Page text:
I read this whole post, as well as the petition letter, very carefully, and I believe you are misunderstanding the law and the FDA’s response. First, the wording of the Act that you quote and that the FDA response also uses says that using diseased animals and animals that have died other than by slaughter “shall NOT be actionable”…meaning, no one has to prevent or do anything about that and it is okay in the case of pet food. That is exactly what that language means in the Act (it’s badly written and confusing, but that is what it is saying if it uses those exact words). So that alone defeats your whole argument, unfortunately. You are saying they should uphold the law, but they are upholding the law. What you really want them to do is change the law.

    But no government agency will set about changing laws without solid scientific evidence, and rather than saying “No” to your petition, what the FDA said is that you did not provide convincing scientific data.

    Unfortunately, I don’t think there is scientific proof that eating meats from dead and diseased animals hurts pets. We all wonder if it does, but I don’t believe there is any proof (after all, dogs eat road kill and and half dead rabbits and chipmunks or whatever if they find them in the woods). So far, what we do know and can prove is that some ingredients from China have killed or sickened pets. But millions of dogs have led long healthy lives eating diets from the big commercial pet food companies like Purina.

    In addition, although all of us find the idea of euthanized pet remains being added to dog food utterly repellent, I doubt that there is convincing proof that pets eating this food are harmed by ingesting trace amounts of the drugs used for euthanasia (plus, these trace amounts may not even be bioactive at that point). After all, all those drugs are tested on animals in safety and toxicology studies.

    I urge you to put your energy into finding scientific evidence for what you are positing, rather than demonizing the FDA. They won’t do anything without scientific proof–just look at what drug companies have to go through to prove that new drugs are safe and efficacious. In addition, I am sure the FDA is aware there is a lot of hysteria and conjecture about what helps or hurts pets now, and there is a lot of sensationalism and playing on people’s fears–a lot of it driven by small boutique manufacturers trying to prove they are better than the big companies.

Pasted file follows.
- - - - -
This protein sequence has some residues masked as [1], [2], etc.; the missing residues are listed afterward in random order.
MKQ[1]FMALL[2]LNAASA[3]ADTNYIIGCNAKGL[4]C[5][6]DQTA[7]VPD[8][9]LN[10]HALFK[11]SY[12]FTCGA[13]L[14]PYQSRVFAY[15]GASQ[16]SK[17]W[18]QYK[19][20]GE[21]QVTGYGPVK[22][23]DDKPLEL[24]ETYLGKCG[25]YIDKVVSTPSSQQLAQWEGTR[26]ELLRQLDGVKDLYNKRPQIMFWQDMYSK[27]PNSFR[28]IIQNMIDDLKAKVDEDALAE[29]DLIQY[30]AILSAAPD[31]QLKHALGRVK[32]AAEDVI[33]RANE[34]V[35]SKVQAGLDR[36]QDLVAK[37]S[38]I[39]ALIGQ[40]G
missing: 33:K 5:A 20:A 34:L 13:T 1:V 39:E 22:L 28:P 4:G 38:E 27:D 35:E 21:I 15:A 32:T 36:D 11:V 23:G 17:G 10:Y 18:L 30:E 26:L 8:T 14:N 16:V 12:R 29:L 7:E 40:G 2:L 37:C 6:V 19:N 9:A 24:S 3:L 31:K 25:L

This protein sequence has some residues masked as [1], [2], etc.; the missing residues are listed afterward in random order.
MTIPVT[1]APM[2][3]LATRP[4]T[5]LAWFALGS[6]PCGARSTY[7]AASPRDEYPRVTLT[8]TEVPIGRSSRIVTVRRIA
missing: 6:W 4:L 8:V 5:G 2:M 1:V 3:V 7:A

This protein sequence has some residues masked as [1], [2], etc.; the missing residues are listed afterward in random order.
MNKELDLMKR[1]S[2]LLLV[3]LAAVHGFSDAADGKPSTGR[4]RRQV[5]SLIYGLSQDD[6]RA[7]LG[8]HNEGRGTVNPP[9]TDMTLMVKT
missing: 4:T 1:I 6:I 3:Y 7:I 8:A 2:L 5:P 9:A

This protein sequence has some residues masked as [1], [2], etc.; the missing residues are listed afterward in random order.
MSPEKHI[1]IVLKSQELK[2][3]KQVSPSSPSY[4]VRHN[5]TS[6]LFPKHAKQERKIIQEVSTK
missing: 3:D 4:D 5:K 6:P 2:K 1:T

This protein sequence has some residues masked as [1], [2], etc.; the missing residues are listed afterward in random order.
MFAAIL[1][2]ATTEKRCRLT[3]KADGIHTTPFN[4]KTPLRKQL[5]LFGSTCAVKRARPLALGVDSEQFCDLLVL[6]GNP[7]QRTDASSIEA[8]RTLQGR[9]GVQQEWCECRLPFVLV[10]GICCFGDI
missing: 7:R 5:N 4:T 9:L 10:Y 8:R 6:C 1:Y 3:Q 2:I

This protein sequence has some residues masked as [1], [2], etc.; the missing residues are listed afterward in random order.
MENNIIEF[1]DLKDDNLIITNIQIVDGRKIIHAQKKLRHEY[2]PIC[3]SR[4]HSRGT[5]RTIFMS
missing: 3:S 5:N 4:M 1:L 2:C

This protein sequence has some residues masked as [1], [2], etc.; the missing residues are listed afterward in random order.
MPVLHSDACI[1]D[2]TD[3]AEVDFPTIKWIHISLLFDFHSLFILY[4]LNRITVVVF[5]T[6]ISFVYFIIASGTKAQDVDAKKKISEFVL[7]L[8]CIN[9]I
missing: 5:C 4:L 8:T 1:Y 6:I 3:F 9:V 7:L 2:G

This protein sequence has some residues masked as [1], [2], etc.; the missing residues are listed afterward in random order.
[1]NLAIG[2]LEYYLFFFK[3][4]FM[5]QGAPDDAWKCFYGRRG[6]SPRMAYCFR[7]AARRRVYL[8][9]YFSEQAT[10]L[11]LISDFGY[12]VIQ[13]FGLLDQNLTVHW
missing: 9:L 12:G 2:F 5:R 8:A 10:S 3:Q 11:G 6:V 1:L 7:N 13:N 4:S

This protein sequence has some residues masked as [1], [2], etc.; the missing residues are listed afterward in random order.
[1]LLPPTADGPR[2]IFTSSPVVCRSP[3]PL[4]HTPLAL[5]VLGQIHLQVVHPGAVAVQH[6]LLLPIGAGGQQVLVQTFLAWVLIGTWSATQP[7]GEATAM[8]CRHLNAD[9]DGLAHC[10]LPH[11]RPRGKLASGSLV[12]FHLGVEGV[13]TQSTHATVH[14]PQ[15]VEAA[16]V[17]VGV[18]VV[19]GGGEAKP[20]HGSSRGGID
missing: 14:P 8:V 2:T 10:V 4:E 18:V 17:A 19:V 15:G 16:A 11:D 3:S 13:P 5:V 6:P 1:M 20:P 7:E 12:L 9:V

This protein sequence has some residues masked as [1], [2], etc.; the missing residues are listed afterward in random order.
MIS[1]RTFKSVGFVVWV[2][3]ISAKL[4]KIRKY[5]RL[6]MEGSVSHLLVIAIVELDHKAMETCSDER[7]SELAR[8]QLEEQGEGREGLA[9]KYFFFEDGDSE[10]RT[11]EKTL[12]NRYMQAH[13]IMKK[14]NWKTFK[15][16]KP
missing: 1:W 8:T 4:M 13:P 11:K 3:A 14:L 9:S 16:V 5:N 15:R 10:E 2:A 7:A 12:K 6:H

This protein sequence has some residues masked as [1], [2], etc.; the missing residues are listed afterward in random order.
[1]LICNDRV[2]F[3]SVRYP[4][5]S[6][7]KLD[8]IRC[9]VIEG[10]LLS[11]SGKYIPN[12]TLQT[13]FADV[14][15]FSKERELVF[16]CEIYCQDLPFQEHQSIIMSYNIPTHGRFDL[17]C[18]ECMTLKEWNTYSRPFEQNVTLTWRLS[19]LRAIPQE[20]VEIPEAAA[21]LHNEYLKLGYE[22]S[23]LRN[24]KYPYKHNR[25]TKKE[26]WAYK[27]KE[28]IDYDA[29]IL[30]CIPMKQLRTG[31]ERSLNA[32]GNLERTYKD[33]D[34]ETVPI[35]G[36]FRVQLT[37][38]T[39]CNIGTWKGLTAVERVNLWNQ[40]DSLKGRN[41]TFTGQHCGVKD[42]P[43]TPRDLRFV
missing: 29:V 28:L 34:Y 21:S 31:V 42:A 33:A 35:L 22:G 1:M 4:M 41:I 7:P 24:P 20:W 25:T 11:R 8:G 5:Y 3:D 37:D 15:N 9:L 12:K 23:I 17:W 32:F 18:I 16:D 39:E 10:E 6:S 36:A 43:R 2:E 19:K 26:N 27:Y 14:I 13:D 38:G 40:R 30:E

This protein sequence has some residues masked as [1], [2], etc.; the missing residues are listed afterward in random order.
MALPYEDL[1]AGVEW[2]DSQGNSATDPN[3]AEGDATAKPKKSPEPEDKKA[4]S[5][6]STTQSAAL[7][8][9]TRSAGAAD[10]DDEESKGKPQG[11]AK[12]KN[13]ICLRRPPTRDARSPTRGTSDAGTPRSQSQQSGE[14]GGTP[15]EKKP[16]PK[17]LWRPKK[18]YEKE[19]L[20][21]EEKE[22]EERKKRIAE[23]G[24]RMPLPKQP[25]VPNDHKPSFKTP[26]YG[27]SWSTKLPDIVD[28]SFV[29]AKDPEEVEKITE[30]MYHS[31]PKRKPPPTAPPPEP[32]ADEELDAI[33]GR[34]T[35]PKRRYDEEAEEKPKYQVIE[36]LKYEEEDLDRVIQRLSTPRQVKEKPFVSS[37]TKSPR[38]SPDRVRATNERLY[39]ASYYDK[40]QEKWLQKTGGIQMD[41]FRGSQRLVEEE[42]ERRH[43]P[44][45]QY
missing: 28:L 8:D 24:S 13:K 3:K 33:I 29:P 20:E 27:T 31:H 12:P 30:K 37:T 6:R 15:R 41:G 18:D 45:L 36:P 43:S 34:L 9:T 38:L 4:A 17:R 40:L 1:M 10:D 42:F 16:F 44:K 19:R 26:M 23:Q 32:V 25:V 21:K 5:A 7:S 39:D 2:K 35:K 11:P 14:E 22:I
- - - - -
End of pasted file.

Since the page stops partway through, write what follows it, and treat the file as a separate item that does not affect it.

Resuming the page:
I am a firm believer in truth as opposed to emotions and conjecture. Getting the real facts will do more than anything else to help our cause.

    1. Susan Thixton Author

      I disagree. And I assure you FDA knows very well that diseased decomposing animals (illegal per FD&C Act in any food) is used in pet foods. It is illegal per federal law. There is no way around the legal aspect of this. None. FDA allows a violation of federal law in pet foods/animal feeds.

    2. Susan Thixton Author

      And one more thing – the ‘shall not be actionable’ is not law you are quoting. That is FDA Compliance Policy which is not law. You didn’t read the FD&C Act – read the definition of food and the adulteration of food – then you will understand that these Compliance Policies allow the law to be violated.

      1. Peter

        The FDA was given authority to oversee safety of food, drugs, and cosmetics in 1938, in response to public outcry that the then-current Pure Food & Drug Act was inadequate, subsequent to people DYING from adulterated drugs. As the responsible federal body, FDA would thus “administer” the Act. Investigative journalists (known as “muckrakers”) had postured that the FDA was held in “regulatory capture”: created as a state regulatory agency to act in the public interest, but instead advancing commercial or special interests that dominated the industries it was charged with regulating. This “failure of government” is what you are all talking about, today.

        I disagree that there is no “scientific evidence” that “adulterated” foods are or would be harmful to pets/animals. That is why the definition of adulteration was developed in the first place. As an example, it is clear that foods prepared under “insanitary conditions” would be harmful, and those conditions are established as falling under provisions of the Federal Food, Drug, and Cosmetic Act (FFD&C Act). That FDA enforces the Act with respect to foods destined for human consumption contradicts an assertion that there is “no evidence” that harm would result from consuming such products.